Speech Communication

College of Humanities
Dean: Paul Sherwin

Department of Communication Studies
HUM 282
415-338-1597
E-mail: speech@sfsu.edu
Chair: Gerianne Merrigan

Faculty

Professors—Busby, Chaney, Chung, Jenkins, Medcalf, Merrigan, Shimanoff, Tuman, Yep

Associate Professors—Chen, Isaacson

Assistant Professors—Kilgard, Lovaas

Programs

B.A. in Speech Communication: Concentration in Individual Major in Communication Studies
B.A. in Speech Communication: Concentration in Intercultural Communication
B.A. in Speech Communication: Concentration in Organizational Communication
Minor in Speech Communication
M.A. in Speech Communication


Program Scope

Mission of the Department. The Department of Speech and Communication Studies is committed to the study of human communication in various contexts from multiple and interconnected perspectives in such a way as to contribute to a more humane world. Through communication humans form identities, connect with one another, examine values, enact cultures, and work collectively.

The department examines how people express themselves verbally and nonverbally, how people listen to others, and how symbols relate to human behavior. It acknowledges, appreciates, and integrates human diversity in its various forms. It studies human communication in culturally and socially diverse contexts. It does so by using a variety of methods and technologies to discover and share knowledge about communication and to analyze, interpret, and perform discourse. Areas of study include face-to-face interaction, group process, organizational communication, rhetoric, advocacy, intercultural communication, political communication, and performance of literature and oral traditions.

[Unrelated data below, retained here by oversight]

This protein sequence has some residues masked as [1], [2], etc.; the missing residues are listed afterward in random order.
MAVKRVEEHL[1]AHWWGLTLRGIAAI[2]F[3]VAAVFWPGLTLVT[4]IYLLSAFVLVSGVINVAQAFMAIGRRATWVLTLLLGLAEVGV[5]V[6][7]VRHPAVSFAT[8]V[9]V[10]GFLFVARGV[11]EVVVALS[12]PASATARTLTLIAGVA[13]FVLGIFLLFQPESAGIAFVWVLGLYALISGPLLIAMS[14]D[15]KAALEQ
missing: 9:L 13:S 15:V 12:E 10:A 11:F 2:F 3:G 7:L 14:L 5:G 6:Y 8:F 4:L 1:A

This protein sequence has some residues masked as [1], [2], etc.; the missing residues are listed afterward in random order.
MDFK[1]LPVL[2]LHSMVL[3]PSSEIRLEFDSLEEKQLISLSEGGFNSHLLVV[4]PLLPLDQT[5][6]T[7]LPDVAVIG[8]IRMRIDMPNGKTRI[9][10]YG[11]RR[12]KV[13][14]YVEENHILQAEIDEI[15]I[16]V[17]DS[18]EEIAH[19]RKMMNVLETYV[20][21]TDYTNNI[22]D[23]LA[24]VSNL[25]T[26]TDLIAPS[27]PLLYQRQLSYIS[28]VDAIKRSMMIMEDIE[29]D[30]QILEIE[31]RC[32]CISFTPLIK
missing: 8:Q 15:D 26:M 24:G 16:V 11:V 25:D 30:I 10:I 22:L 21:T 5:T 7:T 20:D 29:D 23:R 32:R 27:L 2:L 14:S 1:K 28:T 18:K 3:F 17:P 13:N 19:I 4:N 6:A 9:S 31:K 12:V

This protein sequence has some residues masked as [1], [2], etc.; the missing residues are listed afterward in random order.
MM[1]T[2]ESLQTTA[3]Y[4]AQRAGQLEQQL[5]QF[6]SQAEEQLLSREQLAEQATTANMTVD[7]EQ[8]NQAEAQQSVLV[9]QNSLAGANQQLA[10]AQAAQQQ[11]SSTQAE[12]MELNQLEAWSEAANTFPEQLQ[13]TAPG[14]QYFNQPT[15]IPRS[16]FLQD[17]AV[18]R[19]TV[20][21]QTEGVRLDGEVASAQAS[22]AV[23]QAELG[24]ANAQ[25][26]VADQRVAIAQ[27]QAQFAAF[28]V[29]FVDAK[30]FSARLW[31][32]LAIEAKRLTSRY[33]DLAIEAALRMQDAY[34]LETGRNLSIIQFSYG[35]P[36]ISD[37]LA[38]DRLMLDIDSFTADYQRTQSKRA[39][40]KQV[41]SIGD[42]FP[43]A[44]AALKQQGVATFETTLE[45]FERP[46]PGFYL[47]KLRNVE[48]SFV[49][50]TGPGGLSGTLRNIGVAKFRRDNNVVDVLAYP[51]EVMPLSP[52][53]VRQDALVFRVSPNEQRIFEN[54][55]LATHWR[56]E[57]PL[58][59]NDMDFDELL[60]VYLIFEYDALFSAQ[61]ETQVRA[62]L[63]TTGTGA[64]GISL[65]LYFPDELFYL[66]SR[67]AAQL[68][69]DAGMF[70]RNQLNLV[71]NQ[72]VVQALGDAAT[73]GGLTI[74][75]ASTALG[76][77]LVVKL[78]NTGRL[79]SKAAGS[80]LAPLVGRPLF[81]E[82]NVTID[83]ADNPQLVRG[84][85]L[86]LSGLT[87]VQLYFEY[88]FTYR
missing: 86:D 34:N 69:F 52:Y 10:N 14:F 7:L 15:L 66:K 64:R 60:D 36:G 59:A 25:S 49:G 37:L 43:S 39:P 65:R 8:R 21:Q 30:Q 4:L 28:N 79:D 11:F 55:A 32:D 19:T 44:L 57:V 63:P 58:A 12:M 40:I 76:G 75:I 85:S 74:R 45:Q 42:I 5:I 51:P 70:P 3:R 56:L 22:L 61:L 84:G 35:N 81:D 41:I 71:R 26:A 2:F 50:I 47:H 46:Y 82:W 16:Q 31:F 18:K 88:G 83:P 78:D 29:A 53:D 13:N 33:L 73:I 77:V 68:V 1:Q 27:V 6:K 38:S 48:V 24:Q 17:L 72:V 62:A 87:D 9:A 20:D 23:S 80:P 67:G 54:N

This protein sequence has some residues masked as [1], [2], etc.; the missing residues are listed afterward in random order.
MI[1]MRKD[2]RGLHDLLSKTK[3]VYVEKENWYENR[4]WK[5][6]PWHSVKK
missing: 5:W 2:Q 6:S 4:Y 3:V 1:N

Students of speech communication can expect to develop skills essential for leadership, for career development, and for understanding and interpreting events. They learn to advocate and critically debate ideas in social and political settings, appreciate diverse communication styles, work productively in task-oriented groups, and engage in rewarding interpersonal relationships.

The department works to express, as accurately and clearly as it can, what it perceives, feels, and believes, encouraging students to do the same so that it may engage openly in genuine dialogue. It also encourages the practice of hearing and honoring a variety of voices and celebrating creative and humane approaches to solving complex human problems in our local and global communities.